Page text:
Utah lawmaker releases bill similar to Florida's 'Don't Say Gay' law

Participants hold a giant rainbow flag as they take part in a rally at the state Capitol in Salt Lake City on June 3, 2022. A bill similar to Florida's so-called "Don't Say Gay" law has been filed in the Utah Legislature.

Participants hold a giant rainbow flag as they take part in a rally at the state Capitol in Salt Lake City on June 3, 2022. A bill similar to Florida's so-called "Don't Say Gay" law has been filed in the Utah Legislature. (Scott G Winterton, Deseret News)

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SALT LAKE CITY — With just over a week left in the general legislative session, a Republican lawmaker has filed a bill to prohibit discussion of gender identity and sexual orientation in some Utah classrooms.

The proposal is similar to Florida's "Parental Rights in Education" bill that GOP Gov. Ron DeSantis signed into law last year. Like Florida's law — dubbed the "Don't Say Gay" bill by critics — HB550 would prohibit adult-led discussions "on sexuality, including sexual orientation or gender identity" in kindergarten through third grade classes, and requires that such discussions be "age or developmentally appropriate" for older students.

Bill sponsor Rep. Jeffrey Stenquist, R-Draper, rejected the characterization of his bill as a "don't say gay" bill.

"Not at all," he said. "What it really is, is about just saying, let's have age-appropriate discussions in the classroom. These discussions are sensitive, and really, parents need to be aware and understand what's being discussed around these topics with their children."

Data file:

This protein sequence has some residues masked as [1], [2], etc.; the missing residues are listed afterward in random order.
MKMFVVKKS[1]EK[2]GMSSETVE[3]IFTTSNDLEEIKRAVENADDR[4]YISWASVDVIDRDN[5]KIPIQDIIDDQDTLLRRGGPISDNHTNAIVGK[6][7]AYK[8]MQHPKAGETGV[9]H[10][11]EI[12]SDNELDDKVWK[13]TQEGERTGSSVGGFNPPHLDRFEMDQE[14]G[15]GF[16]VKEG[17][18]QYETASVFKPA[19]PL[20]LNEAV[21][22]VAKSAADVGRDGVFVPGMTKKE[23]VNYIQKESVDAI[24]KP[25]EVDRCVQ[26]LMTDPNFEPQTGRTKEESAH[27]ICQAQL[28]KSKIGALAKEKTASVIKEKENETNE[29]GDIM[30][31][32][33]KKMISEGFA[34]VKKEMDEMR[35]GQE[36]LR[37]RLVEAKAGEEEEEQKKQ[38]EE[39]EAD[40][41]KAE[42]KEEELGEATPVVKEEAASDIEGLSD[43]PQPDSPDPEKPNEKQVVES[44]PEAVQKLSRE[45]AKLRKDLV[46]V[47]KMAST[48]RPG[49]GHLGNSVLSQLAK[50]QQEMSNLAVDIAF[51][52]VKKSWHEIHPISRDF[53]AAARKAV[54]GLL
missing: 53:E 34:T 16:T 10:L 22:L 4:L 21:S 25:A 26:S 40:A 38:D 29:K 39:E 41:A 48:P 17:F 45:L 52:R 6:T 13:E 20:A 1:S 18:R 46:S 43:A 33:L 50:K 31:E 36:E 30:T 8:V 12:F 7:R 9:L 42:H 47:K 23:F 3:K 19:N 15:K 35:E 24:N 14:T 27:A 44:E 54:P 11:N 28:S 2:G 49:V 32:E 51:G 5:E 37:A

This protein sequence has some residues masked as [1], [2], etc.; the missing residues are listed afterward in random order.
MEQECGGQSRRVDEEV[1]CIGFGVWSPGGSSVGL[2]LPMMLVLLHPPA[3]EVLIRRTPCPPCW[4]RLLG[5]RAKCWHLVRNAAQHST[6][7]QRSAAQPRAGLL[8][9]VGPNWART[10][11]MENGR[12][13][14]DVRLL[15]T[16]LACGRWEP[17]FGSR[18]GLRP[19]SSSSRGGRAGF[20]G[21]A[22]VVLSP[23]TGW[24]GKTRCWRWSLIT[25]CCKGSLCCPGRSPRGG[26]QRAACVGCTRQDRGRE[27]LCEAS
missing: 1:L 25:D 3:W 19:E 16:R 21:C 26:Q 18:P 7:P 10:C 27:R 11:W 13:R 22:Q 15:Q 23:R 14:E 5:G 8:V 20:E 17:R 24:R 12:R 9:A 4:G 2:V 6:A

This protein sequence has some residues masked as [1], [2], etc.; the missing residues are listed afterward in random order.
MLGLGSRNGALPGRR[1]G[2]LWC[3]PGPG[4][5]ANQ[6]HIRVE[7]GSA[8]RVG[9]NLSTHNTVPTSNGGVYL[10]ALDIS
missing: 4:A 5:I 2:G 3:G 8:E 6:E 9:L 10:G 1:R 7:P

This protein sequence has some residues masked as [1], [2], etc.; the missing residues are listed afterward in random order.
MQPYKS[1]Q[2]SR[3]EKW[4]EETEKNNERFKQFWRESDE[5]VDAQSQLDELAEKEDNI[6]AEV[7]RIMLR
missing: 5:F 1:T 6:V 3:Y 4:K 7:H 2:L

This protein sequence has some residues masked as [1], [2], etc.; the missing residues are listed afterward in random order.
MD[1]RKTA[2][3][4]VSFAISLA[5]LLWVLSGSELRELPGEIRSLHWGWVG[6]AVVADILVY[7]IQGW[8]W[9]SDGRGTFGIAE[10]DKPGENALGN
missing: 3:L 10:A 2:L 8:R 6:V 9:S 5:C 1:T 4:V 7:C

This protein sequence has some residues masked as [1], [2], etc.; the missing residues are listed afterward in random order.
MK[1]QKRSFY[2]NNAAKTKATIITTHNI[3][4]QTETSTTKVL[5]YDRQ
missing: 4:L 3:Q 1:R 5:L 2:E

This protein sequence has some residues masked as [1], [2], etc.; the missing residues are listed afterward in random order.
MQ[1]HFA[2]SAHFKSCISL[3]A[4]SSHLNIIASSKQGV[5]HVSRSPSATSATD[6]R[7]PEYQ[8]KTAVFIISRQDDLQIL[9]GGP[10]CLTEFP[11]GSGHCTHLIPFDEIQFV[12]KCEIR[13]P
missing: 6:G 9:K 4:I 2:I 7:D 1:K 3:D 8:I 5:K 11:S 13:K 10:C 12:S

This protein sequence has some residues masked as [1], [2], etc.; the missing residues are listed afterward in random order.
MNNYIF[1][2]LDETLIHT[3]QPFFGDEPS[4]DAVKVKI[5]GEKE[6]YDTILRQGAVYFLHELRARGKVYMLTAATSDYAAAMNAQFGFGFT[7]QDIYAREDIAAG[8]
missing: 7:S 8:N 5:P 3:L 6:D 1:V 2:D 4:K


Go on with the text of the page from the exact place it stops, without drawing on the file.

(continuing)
Stenquist said the idea for the bill came from a constituent who said her child's teacher "was introducing a few topics of discussion in the classroom that she felt were a little inappropriate."

"So I looked into it to see, 'What do we have as far as guidelines for teachers and schools that can put some parameters around that?' and really found that we don't have anything around classroom discussions and instruction," Stenquist said. "And so I was happy to open the bill and say, 'Let's have this conversation about what might be appropriate.'"

His bill, however, is absent details on what may or may not be appropriate for different age groups. Instead, it says that schools and districts "shall ensure that classroom instruction or classroom discussion that an educator or other adult leads" does not occur "in a manner that is not age or developmentally appropriate for students in accordance with state standards."

As far as what is age-appropriate, Stenquist said "that's up to the local schools and school districts." Creating and enforcing policies would be up to the local schools and districts.

Stenquist said he doesn't want to "micromanage" the schools and tell them exactly what can or can't be discussed.

Although the language of HB550 closely resembles that of Florida's law, Stenquist said he was simply trying to find something that was "common sense," and wasn't trying to model it after the "Don't Say Gay" law.